The marble statue of Laocoön and His Sons has been one of the most famous ancient sculptures ever since it was placed on public display in the Vatican. The sculpture depicts Laocoön, the priest of Apollo from the city of Troy and his two sons who are locked in the coils of two serpents, on the steps of an altar.
Troy in Asia Minor, now modern Turkey, was the site of the Trojan war which was fought between the Greeks and Trojans for ten years (1194 to 1184 BC.). The Greeks could not penetrate the giant walls of Troy or force a surrender. So, after ten years the Greeks withdrew from battle and left behind an enormous wooden horse statue as a tribute.
Laocoön tried to persuade the Trojan leaders not to bring the giant horse trophy inside the city walls of Troy. The giant wooden horse left behind by the Greeks looked like a gift to the Trojans, and they believed the Greeks had withdrawn from battle to return to their homes.
The goddess Athena, who was the patron Goddess of the Athenians and protector of the Greeks during the Trojan War, brought forth from the sea two great serpents to kill Laocoön and his two sons, to prevent the priest from saving Troy.
Without Laocoön to warn the city of Troy, the Trojans misinterpreted this omen of the great serpents killing Laocoön and his two sons and assumed the horse to be a tribute from the Greeks and brought it into the city, past all their defences. At night after the Trojans celebrated their supposed victory and had fallen asleep, Ulysses and his best Greek soldiers came out from inside their hiding place in the giant horse, opened the gates to the Greek army which had sailed back in secret. Having gained entry into the city, the Greeks defeated the Trojans.
The Laocoön sculpture, which was documented by the writer Pliny, the Elder who saw it in the Imperial Palace of Emperor Titus. It was commissioned by the emperor in the first century A.D. and made by the Rhodes sculptors as a copy of a bronze original from the 2nd century B.C.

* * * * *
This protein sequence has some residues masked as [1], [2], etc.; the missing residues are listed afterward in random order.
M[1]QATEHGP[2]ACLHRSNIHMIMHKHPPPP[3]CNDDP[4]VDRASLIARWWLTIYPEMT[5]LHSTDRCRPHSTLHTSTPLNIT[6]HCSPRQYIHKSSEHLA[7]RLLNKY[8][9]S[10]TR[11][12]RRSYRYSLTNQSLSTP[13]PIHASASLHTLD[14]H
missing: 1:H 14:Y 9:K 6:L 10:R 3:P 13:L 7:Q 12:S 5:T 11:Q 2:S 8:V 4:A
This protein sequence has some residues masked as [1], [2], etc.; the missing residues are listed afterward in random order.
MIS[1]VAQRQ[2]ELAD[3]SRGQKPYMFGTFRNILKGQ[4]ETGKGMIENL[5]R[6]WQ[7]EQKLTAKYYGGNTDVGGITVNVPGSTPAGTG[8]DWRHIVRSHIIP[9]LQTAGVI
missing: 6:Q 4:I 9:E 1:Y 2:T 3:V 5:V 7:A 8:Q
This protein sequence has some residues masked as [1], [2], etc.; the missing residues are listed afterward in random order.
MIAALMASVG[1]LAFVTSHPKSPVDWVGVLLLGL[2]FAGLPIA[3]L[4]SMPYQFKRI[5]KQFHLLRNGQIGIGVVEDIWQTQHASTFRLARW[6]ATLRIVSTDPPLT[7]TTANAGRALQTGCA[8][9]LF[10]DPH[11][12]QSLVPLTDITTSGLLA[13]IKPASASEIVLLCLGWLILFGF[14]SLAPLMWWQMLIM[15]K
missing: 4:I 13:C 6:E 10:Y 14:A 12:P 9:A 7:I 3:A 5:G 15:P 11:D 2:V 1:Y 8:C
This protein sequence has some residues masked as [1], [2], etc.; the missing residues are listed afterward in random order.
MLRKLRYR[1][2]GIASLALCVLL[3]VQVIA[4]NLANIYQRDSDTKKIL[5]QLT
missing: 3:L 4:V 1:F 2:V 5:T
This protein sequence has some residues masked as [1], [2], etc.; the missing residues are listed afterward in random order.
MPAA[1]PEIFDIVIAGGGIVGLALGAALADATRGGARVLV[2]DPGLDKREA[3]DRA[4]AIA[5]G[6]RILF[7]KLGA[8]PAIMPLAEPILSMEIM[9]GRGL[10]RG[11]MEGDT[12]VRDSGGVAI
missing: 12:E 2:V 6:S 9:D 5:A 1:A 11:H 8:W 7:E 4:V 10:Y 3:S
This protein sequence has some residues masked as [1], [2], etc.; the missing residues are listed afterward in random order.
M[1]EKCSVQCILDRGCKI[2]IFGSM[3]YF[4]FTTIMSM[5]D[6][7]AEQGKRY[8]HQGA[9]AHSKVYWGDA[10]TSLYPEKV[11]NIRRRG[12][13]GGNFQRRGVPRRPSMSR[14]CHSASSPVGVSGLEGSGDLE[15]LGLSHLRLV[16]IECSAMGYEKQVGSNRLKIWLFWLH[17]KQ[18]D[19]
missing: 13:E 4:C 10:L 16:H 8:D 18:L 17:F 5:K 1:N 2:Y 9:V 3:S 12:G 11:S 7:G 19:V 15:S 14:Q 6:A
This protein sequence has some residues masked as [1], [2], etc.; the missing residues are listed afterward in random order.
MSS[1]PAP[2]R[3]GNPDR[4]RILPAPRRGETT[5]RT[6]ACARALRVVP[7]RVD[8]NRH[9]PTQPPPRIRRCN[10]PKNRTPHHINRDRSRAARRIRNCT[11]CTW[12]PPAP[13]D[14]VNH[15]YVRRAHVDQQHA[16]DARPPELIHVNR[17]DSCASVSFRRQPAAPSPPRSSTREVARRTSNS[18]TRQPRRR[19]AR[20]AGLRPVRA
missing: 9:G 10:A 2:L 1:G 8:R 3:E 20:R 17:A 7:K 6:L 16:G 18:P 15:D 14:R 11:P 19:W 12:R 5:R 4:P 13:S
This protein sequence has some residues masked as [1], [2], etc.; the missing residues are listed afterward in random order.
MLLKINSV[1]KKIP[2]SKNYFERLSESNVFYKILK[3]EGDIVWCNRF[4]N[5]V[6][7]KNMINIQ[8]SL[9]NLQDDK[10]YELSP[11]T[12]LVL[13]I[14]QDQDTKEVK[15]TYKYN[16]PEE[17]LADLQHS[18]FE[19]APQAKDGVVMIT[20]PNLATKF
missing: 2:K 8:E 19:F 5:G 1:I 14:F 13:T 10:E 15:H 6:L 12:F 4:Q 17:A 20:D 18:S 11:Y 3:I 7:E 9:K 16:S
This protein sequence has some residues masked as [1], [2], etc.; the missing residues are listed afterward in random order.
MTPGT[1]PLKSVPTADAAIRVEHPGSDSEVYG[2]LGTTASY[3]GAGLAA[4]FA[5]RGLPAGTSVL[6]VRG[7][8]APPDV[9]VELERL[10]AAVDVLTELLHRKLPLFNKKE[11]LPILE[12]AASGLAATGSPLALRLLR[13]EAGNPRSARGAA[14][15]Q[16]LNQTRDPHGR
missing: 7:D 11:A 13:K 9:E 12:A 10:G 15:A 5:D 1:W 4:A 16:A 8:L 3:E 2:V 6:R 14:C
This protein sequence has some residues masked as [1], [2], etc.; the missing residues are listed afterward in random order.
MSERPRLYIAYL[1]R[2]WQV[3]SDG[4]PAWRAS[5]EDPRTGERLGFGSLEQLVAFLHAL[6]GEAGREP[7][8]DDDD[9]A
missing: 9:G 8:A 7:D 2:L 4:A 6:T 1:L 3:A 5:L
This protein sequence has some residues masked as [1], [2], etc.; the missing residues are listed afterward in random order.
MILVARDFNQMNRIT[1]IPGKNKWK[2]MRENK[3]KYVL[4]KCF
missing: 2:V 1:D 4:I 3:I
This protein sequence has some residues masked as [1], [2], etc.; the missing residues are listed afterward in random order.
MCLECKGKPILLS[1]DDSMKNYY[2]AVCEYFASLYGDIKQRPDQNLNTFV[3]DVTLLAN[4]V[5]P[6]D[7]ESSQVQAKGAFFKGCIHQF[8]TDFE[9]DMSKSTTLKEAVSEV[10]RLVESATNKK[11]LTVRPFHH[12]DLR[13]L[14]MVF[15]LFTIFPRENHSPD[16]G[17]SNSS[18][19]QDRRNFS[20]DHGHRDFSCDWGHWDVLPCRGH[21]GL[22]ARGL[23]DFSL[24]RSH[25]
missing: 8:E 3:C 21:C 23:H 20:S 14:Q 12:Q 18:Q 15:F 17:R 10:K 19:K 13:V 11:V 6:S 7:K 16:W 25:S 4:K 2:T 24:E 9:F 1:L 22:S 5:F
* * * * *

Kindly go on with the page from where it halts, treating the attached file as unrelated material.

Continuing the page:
At the end of the Roman Empire, the statue was lost. It was rediscovered in 1506 near the Domus Aurea of Nero. When the statue was first discovered in a vineyard, Pope Julius II was informed. The Pope was an enthusiastic classicist and sent his court artist, Michelangelo to determine its worth and supervise the unearthing of the statue. The statue was placed for public viewing in a niche in the wall of the Belvedere Garden at the Vatican, which is now part of the Vatican Museums
This heroic nude with powerful muscular and anatomical detail was much admired by many Renaissance artist and influenced their work. Michelangelo made many drawings of the Laocoön and His Sons. Michelangelo started working on his Vatican frescoes in the Sistine Chapel just two years after studying this statue.
The influence of the Laocoön is evidenced in many of Michelangelo’s sculptures, such as the “Rebellious Slave” and the “Dying Slave”, created for the tomb of Pope Julius II.
Another critical Renaissance painter, Raphael used the face of Laocoön for his portrait of Homer in his Parnassus painting in the Raphael Rooms, expressing blindness rather than pain.
The sculpture also influenced many French artists when it was seized and taken to Paris by Napoleon Bonaparte after his conquest of Italy in 1799. It was installed in a place of honour in the Musée Napoléon at the Louvre for nearly 15 years. Following the fall of Napoleon, it was returned by the Allies to the Vatican in 1816.
We see further influences in Charles Dickens’ A Christmas Carol, where Ebenezer Scrooge describes himself as “making a perfect Laocoön of himself with his stockings”, a reference to the statue of Laocoön, as Scrooge is in such a great rush to get dressed that he becomes entangled in his clothes
- Material: Marble
- Height: 214cm
- Date of Roman Copy: ca. 100 CE
- Date of Original Greek ca. 200 BCE
- Location of Find: Baths of Trajan
- Date of Find: 1506
- Museum: Vatican Museums
“Every block of stone has a statue inside it and it is the task of the sculptor to discover it.” Michelangelo
Photo Credit: 1) By English: Hagesandros, Athenedoros, and PolydorosFrançais : Agésandros, Athanadoros et PolydoreDeutsch: Hagesandros, Athanadoros, und Polydoros (LivioAndronico (2014)) [CC BY-SA 4.0], via Wikimedia Commons 2) By English: Agesander, Athenedoros and PolydorusFrançais : Agésandros, Athanadoros et Polydore (Marie-Lan Nguyen (2009)) [CC BY 3.0], via Wikimedia Commons 3) By Copy after Henri Motte. [Public domain], via Wikimedia Commons